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Liver Diseases in Latin America: Current Status, Unmet Needs, and Opportunities for Improvement.

Purpose of review: To assess the current challenges regarding liver diseases, including the burden of disease, access to care, screening, and treatment needs in Latin America.

Recent findings: Latin America is a region with a rich multicultural heritage and important socioeconomic differences. The burden of liver diseases is high and mainly determined by a high level of alcohol intake and the surge of risk factors associated with NAFLD (i.e., sedentary lifestyles, broader access to highly processed foods, obesity, and type 2 diabetes mellitus). Hepatotropic viruses also play a role in the development of chronic liver diseases, although their comparative frequency has been decreasing over the last decades. There are important disparities in access to screening and treatment for liver diseases in Latin America, which are reflected in low access to critical treatments such as direct-acting antiviral agents and drugs to treat hepatocellular carcinoma. Also, important barriers to liver transplantation are present in multiple countries, including a low deceased donors' rate and a lack of availability in several countries (especially in Central America). Our region also has disadvantages in research and education in liver diseases, which limits regional academic development and improvement in quality of care of liver diseases.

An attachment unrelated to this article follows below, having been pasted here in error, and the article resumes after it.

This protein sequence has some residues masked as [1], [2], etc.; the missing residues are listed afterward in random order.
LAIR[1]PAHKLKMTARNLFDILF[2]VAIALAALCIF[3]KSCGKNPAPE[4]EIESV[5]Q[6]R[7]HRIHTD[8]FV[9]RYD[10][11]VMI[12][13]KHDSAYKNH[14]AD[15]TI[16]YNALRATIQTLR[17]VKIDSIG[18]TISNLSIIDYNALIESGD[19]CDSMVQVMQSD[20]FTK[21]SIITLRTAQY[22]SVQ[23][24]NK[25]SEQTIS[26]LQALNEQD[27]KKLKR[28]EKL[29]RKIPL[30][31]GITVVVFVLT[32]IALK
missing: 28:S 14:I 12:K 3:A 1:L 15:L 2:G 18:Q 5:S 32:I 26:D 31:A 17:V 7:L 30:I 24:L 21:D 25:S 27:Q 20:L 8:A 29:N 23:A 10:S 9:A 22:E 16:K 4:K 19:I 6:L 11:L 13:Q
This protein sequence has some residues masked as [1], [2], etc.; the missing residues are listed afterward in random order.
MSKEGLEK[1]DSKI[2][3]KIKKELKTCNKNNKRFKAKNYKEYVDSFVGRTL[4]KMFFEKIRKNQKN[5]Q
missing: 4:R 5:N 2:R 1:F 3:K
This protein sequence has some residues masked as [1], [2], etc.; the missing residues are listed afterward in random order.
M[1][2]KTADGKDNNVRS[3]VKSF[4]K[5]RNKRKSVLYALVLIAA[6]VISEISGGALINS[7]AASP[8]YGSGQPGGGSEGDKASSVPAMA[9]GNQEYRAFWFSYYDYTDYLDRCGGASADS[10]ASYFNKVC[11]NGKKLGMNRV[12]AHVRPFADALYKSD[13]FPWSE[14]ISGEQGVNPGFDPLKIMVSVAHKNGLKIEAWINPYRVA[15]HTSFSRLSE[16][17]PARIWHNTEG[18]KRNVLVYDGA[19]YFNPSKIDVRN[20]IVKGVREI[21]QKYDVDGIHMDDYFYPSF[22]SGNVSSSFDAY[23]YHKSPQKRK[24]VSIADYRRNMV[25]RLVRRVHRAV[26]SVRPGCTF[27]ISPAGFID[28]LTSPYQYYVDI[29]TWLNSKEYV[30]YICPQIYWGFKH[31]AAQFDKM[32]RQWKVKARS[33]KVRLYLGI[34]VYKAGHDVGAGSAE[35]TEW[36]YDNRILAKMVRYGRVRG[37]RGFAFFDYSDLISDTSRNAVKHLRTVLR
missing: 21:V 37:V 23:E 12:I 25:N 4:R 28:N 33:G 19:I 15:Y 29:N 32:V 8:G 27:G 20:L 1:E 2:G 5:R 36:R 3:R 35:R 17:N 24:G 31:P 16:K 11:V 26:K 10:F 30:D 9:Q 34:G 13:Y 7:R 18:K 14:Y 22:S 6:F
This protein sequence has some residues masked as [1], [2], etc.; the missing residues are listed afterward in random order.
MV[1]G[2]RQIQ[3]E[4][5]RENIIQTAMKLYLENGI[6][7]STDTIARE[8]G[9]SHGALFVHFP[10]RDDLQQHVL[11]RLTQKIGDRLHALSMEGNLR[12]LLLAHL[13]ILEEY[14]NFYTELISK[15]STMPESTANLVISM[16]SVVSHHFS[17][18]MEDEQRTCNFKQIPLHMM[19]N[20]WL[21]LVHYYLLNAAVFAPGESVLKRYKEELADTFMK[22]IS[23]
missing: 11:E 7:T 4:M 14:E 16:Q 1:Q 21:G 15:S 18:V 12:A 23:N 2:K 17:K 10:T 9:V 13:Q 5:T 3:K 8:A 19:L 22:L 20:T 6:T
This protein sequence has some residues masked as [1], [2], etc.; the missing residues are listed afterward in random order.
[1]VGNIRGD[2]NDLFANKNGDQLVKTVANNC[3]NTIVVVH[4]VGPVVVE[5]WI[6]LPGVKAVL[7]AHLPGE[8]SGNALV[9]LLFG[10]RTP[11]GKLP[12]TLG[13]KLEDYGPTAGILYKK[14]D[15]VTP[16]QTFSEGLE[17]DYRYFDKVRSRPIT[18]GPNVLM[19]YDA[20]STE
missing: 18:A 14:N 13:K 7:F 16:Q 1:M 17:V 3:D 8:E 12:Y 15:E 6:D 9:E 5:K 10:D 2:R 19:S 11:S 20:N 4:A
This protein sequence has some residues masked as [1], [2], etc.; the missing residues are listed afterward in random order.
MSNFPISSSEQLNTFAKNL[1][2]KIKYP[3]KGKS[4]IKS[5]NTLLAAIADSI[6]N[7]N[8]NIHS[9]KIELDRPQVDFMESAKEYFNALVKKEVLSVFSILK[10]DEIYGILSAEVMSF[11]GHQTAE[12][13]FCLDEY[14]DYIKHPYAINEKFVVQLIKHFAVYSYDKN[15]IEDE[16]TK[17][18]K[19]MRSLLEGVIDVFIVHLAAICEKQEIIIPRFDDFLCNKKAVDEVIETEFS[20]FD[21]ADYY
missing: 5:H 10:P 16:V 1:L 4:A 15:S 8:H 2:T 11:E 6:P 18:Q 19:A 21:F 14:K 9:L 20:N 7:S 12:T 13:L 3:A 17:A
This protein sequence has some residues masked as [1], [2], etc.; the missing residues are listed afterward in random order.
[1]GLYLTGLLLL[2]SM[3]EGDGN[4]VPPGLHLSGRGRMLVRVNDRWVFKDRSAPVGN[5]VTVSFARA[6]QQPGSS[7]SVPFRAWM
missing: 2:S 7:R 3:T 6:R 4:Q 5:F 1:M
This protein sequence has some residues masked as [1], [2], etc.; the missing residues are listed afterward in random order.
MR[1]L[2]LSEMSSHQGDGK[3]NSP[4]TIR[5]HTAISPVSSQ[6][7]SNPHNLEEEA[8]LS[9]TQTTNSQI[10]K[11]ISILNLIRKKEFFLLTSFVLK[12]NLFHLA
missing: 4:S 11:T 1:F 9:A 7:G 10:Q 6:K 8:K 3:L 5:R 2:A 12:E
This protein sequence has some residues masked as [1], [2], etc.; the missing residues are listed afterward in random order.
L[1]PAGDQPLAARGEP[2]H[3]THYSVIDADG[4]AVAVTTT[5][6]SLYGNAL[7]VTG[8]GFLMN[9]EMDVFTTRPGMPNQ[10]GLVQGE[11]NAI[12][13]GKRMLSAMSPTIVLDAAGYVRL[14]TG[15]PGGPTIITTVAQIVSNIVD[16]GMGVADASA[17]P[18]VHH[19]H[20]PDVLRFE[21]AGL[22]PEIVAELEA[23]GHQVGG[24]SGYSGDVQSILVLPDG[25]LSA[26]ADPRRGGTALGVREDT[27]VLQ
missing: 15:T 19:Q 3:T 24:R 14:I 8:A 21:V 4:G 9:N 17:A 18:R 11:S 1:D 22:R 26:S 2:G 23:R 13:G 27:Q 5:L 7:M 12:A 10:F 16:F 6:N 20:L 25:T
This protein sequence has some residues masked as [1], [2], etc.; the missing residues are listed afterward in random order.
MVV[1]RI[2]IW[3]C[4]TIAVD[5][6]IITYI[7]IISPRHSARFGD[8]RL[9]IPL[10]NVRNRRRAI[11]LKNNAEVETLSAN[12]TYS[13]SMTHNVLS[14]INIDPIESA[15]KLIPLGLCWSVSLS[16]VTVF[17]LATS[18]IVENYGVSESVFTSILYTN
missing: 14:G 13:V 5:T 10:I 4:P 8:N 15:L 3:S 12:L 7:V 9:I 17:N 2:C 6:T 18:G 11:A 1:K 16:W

Summary: In order to tackle an increasing health burden due to liver diseases, Latin America urgently needs tailored interventions aiming to control the main risk factors for these disorders through the establishment of effective public health policies. Also, development of liver transplantation programs and improvement of medical education and research capabilities as well as extensive collaboration between all stakeholders are keys to address the liver disease agenda in the region.

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